Virtual reality technology has been around for decades in a variety of research applications. Virtual reality (VR) originally became commercially popularized through video games and movie media, but has since evolved for use in major urban development projects, to the point where it is being applied to manufacturing, retail, distribution, installation and healthcare supply chain operations.

What is a Virtual Reality Supply Chain?

A virtual reality supply chain allows organizations to design and architect in 3-D, evaluate designs and make critical decisions about new products and customer buying decisions. The value proposition of VR supply chains include:

  • Increased “on the spot” sales configurations and upselling opportunities;
  • A 3-D visual and high resolution 360o 3-D rendering enable the customer a “walk-thru” experience prior to making buy decisions;
  • A complete 3-D visual of the parts list, components, quotes and pricing for the proposed design or purchase option;
  • Full supply chain integration from design, manufacturing, supplier management, distribution, customer delivery and installation;
  • Improved velocity, quality and simplification in the order fulfillment cycle;
  • Realization of significant revenue growth, profitability and a superior customer experience.

Manufacturers, retailers, distributors and healthcare organizations are beginning to assimilate this technology into their daily business models with immediate and impressive results.

How It Works

First an organization creates its complete digitalized product directory (i.e., every SKU that is sold). The directory includes all product manufacturing and/or supplier data, including pricing, lead times, availability and delivery dates. Customers have the option of in-home or in-store commerce (or both).

Customers are able to make design changes and visualize their changes and pricing in real time via an iPad, laptop, or other technology. They can also walk through their digitalized room and experience the VR look and feel of their choices. Once the final “on the spot” purchase decision is approved, the configured order is released immediately to the respective manufacturers, suppliers and distributors that provide the products. In real time the customer receives their delivery and installation schedule.

A Fully Integrated, Digitalized Interface Solution

The key to success with 3-D VR supply chains is that the customer and all supply chain stakeholders are fully integrated and synchronized at all times. The high-resolution 3-D rendering is really a visual of a quote, price lists, parts lists and other data that are instantly communicated to an organization’s ERP enterprise architecture. The customer also receives “on the spot” commitment to delivery and installation. In larger projects, the customer, architect, tradespeople, contractors, investors, banks and other stakeholders can all be connected in real time to view project plans. Hence, this is a fully integrated solution from 3-D concept/design to manufacturing, distribution, delivery and installation. This technology can help reduce supply chain costs, simplify and streamline the total order-to-cash cycle, and as a result help to significantly increase revenue growth and profitability.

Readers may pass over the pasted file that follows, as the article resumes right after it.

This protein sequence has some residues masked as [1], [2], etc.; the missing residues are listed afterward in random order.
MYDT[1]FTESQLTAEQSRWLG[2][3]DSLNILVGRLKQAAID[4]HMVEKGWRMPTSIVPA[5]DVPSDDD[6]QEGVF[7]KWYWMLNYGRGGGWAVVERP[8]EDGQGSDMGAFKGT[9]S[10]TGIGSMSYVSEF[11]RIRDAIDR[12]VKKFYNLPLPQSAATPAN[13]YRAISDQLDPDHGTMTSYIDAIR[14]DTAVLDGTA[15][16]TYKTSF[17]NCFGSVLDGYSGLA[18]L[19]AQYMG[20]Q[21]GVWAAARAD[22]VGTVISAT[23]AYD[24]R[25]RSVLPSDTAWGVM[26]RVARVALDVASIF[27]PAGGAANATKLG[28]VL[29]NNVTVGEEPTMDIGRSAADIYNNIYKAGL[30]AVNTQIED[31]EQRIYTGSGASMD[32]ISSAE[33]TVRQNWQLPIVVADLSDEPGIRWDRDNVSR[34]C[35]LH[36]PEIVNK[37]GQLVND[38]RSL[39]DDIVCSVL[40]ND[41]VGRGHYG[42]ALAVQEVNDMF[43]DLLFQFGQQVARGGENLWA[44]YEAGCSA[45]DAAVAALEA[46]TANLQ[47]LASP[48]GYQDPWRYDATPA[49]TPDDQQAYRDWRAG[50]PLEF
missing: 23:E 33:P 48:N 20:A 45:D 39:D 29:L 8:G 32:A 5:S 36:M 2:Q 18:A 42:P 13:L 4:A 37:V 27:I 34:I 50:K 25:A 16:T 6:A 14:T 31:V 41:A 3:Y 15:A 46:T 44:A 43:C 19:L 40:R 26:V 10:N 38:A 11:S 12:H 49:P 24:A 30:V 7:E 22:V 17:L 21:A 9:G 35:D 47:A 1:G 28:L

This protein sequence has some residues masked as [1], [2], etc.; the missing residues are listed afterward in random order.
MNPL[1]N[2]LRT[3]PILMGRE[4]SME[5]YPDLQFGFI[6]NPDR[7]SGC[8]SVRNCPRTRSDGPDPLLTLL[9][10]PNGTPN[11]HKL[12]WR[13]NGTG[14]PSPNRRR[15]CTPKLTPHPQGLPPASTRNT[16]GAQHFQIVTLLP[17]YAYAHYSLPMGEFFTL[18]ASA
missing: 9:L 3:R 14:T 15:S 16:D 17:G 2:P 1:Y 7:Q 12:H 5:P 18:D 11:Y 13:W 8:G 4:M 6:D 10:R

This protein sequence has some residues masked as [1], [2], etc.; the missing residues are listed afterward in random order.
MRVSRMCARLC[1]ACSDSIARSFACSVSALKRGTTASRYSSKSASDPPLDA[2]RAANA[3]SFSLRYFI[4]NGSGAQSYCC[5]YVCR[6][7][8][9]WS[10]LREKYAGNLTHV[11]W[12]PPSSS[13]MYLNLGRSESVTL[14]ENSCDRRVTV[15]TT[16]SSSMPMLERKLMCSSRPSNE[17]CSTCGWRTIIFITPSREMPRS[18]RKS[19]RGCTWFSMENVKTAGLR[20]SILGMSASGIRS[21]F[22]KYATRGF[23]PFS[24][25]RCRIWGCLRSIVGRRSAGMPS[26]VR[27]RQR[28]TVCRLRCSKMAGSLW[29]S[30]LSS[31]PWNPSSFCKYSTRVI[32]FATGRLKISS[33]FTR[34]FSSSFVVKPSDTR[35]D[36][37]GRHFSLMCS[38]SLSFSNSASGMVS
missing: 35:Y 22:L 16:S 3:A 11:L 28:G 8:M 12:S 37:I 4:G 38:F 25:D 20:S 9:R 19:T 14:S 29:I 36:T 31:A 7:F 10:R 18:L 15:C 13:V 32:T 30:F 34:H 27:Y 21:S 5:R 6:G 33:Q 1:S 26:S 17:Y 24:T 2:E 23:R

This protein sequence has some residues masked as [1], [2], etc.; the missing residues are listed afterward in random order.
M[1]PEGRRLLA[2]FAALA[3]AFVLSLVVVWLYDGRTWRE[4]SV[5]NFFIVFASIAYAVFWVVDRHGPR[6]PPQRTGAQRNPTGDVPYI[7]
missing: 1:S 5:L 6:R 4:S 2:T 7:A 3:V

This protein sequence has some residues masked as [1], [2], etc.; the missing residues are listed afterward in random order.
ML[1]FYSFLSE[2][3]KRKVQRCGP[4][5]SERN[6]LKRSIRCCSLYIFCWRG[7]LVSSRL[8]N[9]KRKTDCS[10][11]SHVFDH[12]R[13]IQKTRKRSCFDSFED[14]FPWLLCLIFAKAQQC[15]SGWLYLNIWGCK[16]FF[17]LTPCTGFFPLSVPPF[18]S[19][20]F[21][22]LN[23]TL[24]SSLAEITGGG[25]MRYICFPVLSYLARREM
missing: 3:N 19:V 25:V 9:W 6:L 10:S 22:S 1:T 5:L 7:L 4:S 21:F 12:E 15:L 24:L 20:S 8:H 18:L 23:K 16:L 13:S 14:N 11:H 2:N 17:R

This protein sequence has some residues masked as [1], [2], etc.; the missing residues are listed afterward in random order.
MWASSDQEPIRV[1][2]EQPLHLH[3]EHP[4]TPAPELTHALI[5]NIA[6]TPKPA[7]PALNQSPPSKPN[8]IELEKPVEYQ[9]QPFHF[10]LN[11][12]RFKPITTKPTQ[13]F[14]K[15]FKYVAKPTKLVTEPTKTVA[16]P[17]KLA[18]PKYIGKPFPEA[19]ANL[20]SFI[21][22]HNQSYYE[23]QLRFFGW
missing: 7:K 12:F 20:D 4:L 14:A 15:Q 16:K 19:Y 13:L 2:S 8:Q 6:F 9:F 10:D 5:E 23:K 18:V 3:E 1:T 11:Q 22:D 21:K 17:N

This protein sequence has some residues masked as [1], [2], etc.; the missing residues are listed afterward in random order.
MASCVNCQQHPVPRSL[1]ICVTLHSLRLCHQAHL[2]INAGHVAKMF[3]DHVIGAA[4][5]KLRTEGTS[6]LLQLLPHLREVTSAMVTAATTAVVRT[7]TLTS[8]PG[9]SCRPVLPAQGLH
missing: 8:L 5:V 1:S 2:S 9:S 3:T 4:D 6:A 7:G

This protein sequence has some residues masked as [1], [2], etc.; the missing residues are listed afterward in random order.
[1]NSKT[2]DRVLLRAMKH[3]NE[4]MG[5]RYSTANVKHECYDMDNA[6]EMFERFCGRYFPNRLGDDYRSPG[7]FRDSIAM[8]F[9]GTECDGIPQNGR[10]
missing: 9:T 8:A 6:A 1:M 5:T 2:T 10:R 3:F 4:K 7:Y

A word of caution is in order. There are many design and rendering software companies in the marketplace. Many of their applications generate an isolated augmented reality picture that is totally disconnected from the organization’s core business processes. It is just a picture, period! This leaves a large margin of error in converting a picture into manufacturing ERP requirements, distributor and supplier purchase orders, pricing and due dates, and full configuration and shipment of the customer’s order. It is critical that organizations select a 3-D VR supply chain technology solution that is fully integrated with the correct digitalized interfaces to their entire enterprise architecture.

The best way to demonstrate VR supply chains is through a live example. The remainder of this article presents an example of how VR software can help to improve supply chain management.

Case Study: Medical Technology Manufacturers and Distributors

Every year the healthcare industry spends billions of dollars on new construction, additions, construction and renovation projects. For 2015 the construction forecast was over $43 billion for new hospital rooms and equipment. Medical technology manufacturers like Hill-Rom, Baxter, Stryker, and several other manufacturers and distributors begin supply chain management with a quote process and responding to RFQs (Request for Quote).

Formal quotes require an incredible volume of information, and a quote can change at any time based on the whims of the architectural firm, hospital administration and clinical management, flexing budget constraints and schedule changes. Most quotes require room-by-room project specifications, the bill of materials for all product included in the project, delivery and installation schedules, and a detailed price list. If this information was timely, accurate and complete it would be invaluable to Marketing, Operations and the Supply Chain. Unfortunately it’s not any of those things and there are severe inefficiencies and errors in the quoting process. Nevertheless, orders are often placed with a “take it with a grain of salt” level of confidence, with a quality mindset of making corrections as they surface down the road.